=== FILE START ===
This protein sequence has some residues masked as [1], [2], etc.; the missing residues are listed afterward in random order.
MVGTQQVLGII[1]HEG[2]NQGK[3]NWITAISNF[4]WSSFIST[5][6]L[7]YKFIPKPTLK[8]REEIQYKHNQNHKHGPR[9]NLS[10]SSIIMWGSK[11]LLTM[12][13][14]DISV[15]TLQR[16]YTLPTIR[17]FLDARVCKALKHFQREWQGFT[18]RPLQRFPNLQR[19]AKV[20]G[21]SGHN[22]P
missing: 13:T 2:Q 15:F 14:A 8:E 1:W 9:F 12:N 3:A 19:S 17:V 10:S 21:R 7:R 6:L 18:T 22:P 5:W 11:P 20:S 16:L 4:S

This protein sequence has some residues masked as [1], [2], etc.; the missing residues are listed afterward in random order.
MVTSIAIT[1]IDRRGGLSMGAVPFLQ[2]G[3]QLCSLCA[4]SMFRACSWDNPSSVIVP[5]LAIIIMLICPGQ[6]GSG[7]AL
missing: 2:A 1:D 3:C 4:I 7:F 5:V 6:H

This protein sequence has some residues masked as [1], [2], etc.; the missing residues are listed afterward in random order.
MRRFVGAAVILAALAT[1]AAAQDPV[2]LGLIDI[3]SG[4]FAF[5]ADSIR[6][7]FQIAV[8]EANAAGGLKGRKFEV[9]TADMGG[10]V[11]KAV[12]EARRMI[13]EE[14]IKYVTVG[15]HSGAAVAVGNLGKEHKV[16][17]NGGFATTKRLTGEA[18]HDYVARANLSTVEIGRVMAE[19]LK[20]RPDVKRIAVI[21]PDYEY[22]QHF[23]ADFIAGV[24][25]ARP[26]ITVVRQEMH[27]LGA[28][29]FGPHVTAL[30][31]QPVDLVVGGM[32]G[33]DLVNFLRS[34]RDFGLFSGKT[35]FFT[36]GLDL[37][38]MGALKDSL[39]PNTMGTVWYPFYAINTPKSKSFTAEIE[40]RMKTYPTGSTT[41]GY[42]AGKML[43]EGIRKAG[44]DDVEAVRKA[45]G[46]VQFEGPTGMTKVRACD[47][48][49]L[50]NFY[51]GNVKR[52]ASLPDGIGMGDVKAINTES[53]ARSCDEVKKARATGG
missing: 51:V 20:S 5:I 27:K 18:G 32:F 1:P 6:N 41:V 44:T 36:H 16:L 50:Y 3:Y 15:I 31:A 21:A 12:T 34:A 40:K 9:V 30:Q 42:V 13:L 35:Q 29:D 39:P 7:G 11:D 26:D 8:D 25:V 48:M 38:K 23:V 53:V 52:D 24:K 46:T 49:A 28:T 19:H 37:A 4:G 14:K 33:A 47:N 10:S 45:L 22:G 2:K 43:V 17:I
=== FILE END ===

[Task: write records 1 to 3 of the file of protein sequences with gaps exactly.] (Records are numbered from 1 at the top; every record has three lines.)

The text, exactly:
This protein sequence has some residues masked as [1], [2], etc.; the missing residues are listed afterward in random order.
MVGTQQVLGII[1]HEG[2]NQGK[3]NWITAISNF[4]WSSFIST[5][6]L[7]YKFIPKPTLK[8]REEIQYKHNQNHKHGPR[9]NLS[10]SSIIMWGSK[11]LLTM[12][13][14]DISV[15]TLQR[16]YTLPTIR[17]FLDARVCKALKHFQREWQGFT[18]RPLQRFPNLQR[19]AKV[20]G[21]SGHN[22]P
missing: 13:T 2:Q 15:F 14:A 8:E 1:W 9:F 12:N 3:A 19:S 17:V 10:S 21:R 7:R 6:L 18:T 22:P 5:W 11:P 20:S 16:L 4:S

This protein sequence has some residues masked as [1], [2], etc.; the missing residues are listed afterward in random order.
MVTSIAIT[1]IDRRGGLSMGAVPFLQ[2]G[3]QLCSLCA[4]SMFRACSWDNPSSVIVP[5]LAIIIMLICPGQ[6]GSG[7]AL
missing: 2:A 1:D 3:C 4:I 7:F 5:V 6:H

This protein sequence has some residues masked as [1], [2], etc.; the missing residues are listed afterward in random order.
MRRFVGAAVILAALAT[1]AAAQDPV[2]LGLIDI[3]SG[4]FAF[5]ADSIR[6][7]FQIAV[8]EANAAGGLKGRKFEV[9]TADMGG[10]V[11]KAV[12]EARRMI[13]EE[14]IKYVTVG[15]HSGAAVAVGNLGKEHKV[16][17]NGGFATTKRLTGEA[18]HDYVARANLSTVEIGRVMAE[19]LK[20]RPDVKRIAVI[21]PDYEY[22]QHF[23]ADFIAGV[24][25]ARP[26]ITVVRQEMH[27]LGA[28][29]FGPHVTAL[30][31]QPVDLVVGGM[32]G[33]DLVNFLRS[34]RDFGLFSGKT[35]FFT[36]GLDL[37][38]MGALKDSL[39]PNTMGTVWYPFYAINTPKSKSFTAEIE[40]RMKTYPTGSTT[41]GY[42]AGKML[43]EGIRKAG[44]DDVEAVRKA[45]G[46]VQFEGPTGMTKVRACD[47][48][49]L[50]NFY[51]GNVKR[52]ASLPDGIGMGDVKAINTES[53]ARSCDEVKKARATGG
missing: 51:V 20:S 5:I 27:K 18:G 32:F 1:P 6:N 41:V 44:T 36:H 16:L 50:Y 3:Y 15:I 31:A 21:A 12:T 34:A 40:K 9:V 30:Q 42:V 13:L 35:Q 29:D 39:P 7:G 11:D 26:D 8:D 25:V 48:M 38:K 23:V 53:V 52:D 24:K 46:T 49:A 28:T 19:H 37:A 4:G 14:K 33:A 47:N 10:S 45:L 22:G 2:K 43:V 17:I